Connor Bedard is unlike any other prospect in hockey history
Since Connor Bedard was granted exceptional status into the Western Hockey League in 2020, the young phenom has been unfairly compared to those of NHL prestige and honour.
Not unfair like it put too much pressure the projected first overall pick in the 2023 NHL Draft, but unjust in the sense that elements of his game have surpassed what his predecessors can be or will ever be. The North Vancouver, British Columbia product is coming off a season of accolades and mind numbing numbers to wrap up his junior hockey career. Bedard had 71 goals and 143 points in 57 games for the Pats, only missing time in the WHL lineup to play for Canada at the World Juniors, where he amassed nine goals and 23 points in seven games for gold. Bedard was held off the scoresheet in the first game of the WHL season before putting up a 35-game point streak that was finally snapped on February 3 after having netting 44 goals and 46 assists over the year.
He ended the regular season with only five games where he didn’t register a point, and Bedard was named the Player of the Year in both the WHL and Canadian Hockey League.
What sets him apart from the rest
There are a lot of things that make Bedard the elite prospect he is.
He has one of the best shots in hockey, can play a deceptive game with the and without the puck and can be relied upon on both sides of the puck. But his strongest asset, according to FCHockey regional scout Joel Henderson, is the adaptability in Bedard’s game.
“Some players are a square peg in a square hole and some players are a round peg in a round hole, this is what they are, this is where their strengths are and his is how you win with them,” Henderson says.
“The reason Connor is so elite is because he can be a square peg, round peg, a triangle, an oval at the change of a dime. If you need him to just be the puck transport and neutral zone puck mover, he will do it with utter efficiency. If you want him to touch the puck and you just need him to be the one time shooter on the half ball, 100 percent. If you need him to switch and play more rugged defense, if you need him to care a little bit more about that, he can give you a bit more physicality and really use his skating to get in the way, he can do that.
“That’s what makes him so special to me because there are so many players you can look at and say, ‘here’s the square peg, if we can block the square peg we’ve got him figured out,’ and Connor can just go, ‘well I’ll change my game.’”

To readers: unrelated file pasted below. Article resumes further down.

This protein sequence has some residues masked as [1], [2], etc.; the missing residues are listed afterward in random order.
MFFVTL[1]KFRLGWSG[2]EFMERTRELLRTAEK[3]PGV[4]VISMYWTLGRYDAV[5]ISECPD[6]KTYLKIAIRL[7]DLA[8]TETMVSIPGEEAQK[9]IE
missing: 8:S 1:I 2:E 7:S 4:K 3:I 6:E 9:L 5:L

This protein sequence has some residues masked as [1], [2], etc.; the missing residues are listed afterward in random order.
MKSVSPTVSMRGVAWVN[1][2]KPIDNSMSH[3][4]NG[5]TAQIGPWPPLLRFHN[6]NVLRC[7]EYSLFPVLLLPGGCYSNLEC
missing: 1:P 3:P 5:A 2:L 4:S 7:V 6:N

Why he’s NHL ready
Almost every projected No. 1 pick has had some doubters questioning whether or not they will be able to make the jump from their junior league into the NHL and perform at a high level.
Some first overall picks like Sidney Crosby, Connor McDavid, and Auston Matthews perform right away and leave the doubters behind. Others, like Jack Hughes and Nico Hischier, take a couple years to develop into their roles before reaching that top tier level. There’s also the players who prove the skeptics right, like a Nail Yakapov for example, who never succeeded the expectations placed upon him when selected with the top pick in 2012.
What Bedard’s final season in the WHL did is allowed him to experience the pressure of being ‘the guy’ for the Regina Pats, the player that when push came to shove, was expected to score.
Henderson says there’s no hiding how good he is and because of that, he will be able to weather the storms of being that relied upon, first overall pick talent.
“He felt the pressure now on a team he was the best player on ad going to the NHL level, there’s going to be a lot of pressure on him to produce and produce right away,” Henderson offers. “He’ll have his ups and downs just like anybody, but now he kind of understands that sense of, ‘we really need you to go out and make something happen.’
“Yeah. As he goes through that, and it doesn’t have to happen in year one, but in the first five years he’ll round out and he’ll adapt, his defensive game will come along, he’ll learn the right balances and the team will get complement players and they’ll get a better roster.
“He’s going to join a team that’s well outside of the playoffs. So it’s great to think it sets him up to understand that he can be okay with the pressure.”
When making comparisons with previous first overall picks, like Hughes and McDavid, Henderson says the biggest standout for players of that magnitude is staying healthy and maintaining pace when they make the jump to the NHL level — something he expects Bedard to take in stride, like he has every other challenge throughout his young but promising career.
“They’re high flying players putting themselves in huge positions to score against guys that are, 6-foot-5, 240 pounds on the defensive end,” Henderson says. “They make their adjustments but the biggest thing is just to continue to learn how to play at the pace.
“And the reality is, it hasn’t taken Connor long at any level to learn how to play at the pace.”